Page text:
We're just focusing on our focus

We're just focusing on our focus
For example, at this moment, Gavin Floyd's focus is entirely on knocking those stupid glasses off of Eric Sogard's face // Thearon W. Henderson, Getty Images

During the most recent episode of the Baseball Prospectus' podcast, hosts Kevin Goldstein and Jason Parks fielded a question from a reader that asked how many teams would commit $10 million to sign top pitching prospect Archie Bradley to an 8-year deal.  Goldstein and Parks quipped that every team would jump at such an absurd opportunity, save for perhaps the White Sox; mocking their famous frugality toward amateur talent and pitchers.

Even if their mockery had been more biting, it'd be too familiar to sting.  Coming into the year, the inability to tend to the farm system was one of many issues cited as to why the White Sox organization had run off the rails.

Now that Philip Humber is looking like another dumpster dive delight, Rios and Dunn both possess gaudy stat lines at the moment, and the team is not yet the disaster they were expected to be, Kenny Williams' doesn't seem so off in his own world anymore in his assessment of the team

"We're just focusing on our focus," Williams said.

Well, he's still phrasing sensible ideas in phenomenally unusual ways, so that should keep everyone off his trail for a while, for better or worse.  On the one hand, he's keeping the focus on the positives of recent play and trying to continue to suppress the distractions that marred previous seasons.  On the other hand, he just used the same root word as a verb and a noun in a sentence; maybe he eats glue all day!?

Specifically, Williams is dismissing the idea of thinking about mid-year extensions to buy out the arbitration years of Chris Sale and Philip Humber.

"That means keeping distractions of any sort to a minimum. I would consider that right now a distraction."

If the White Sox want to hold off on all mid-year extensions for cost-controlled players, and protect themselves against overpaying for small samples and hot streaks, well then that's a fine policy for them to have.

If the White Sox want to see if Chris Sale can hold up over a full season before trying to give him a Matt Moore-like contract, or wait to negotiate with Philip Humber till some time other than right after he threw a damn perfect game and appeared on Letterman, well that's fine too.

And if the White Sox are in wait-and-see mode because the team's true talent level is a big bag of mystery and untapped potential at this point, that would probably be the appropriate reaction.

Half of the White Sox 10 wins so far this season have come against the Orioles, Mariners, and the A's.  By rule, at least one of those teams will not finish last in their division, but if they could, they'd probably oblige.  That would lend itself to the notion that the Sox' half-decent record to start the year is inflated with the empty calories of the weak and infirm.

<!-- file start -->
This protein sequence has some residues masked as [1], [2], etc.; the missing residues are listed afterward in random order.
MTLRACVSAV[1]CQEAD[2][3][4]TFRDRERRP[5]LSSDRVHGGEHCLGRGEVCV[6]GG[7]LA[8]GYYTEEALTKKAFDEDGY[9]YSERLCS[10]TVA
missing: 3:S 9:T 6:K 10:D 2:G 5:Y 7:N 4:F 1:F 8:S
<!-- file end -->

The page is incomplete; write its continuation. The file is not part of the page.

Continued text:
However, heading into Tuesday's evening's Tom Milone-wielded buzzsaw, the Sox opposition had a .582 winning percentage, good enough for tops in all of baseball.  That mark is skewed by Texas murdering the rest of the country like we've all been fearing for 167 years, and surprisingly decent starts from the aforementioned future cellar-dwellers in Baltimore, Seattle, and Oakland.  Still, it's enough evidence to say with confidence that the Sox haven't just been piling on the misery of miserable teams.

I looked back at the 2011 squad's results against below .500 teams to see if there was some revealing stat showing that the Sox failed to take care of business against teams they should have, but thanks to abusive relationships toward the Mariners and Indians, last year's team actually went 53-43 against opponents with losing records.  That's not great, and there's plenty to regret in going 7-11 against Kansas City, or splitting the difference with dreadful Twins and Orioles' teams, but getting poleaxed by Detroit probably hurt worse.

What was more striking is that 53 and 43 add up to 96, and that adding 7 games with Toronto (who finished 81-81) gave the Sox 103 games against non-winning teams in 2011.  That's just shy of two-thirds of the schedule spent at war with mediocrity.

Games against crappy teams are important.  They're what make up the season, and consistently winning them is what marks a successful campaign.  This isn't the NBA, so "showdowns" against Detroit aren't meaningful beyond their entertainment value, and being hard-to-acquire wins.  Getting fat against the dregs of the AL West is thus every bit as important as hanging on for dear life against Texas.

As long as the White Sox continue to perform competently week-to-week and stay in the race, it can be assumed that's as far as direction for the franchise is determined.

 

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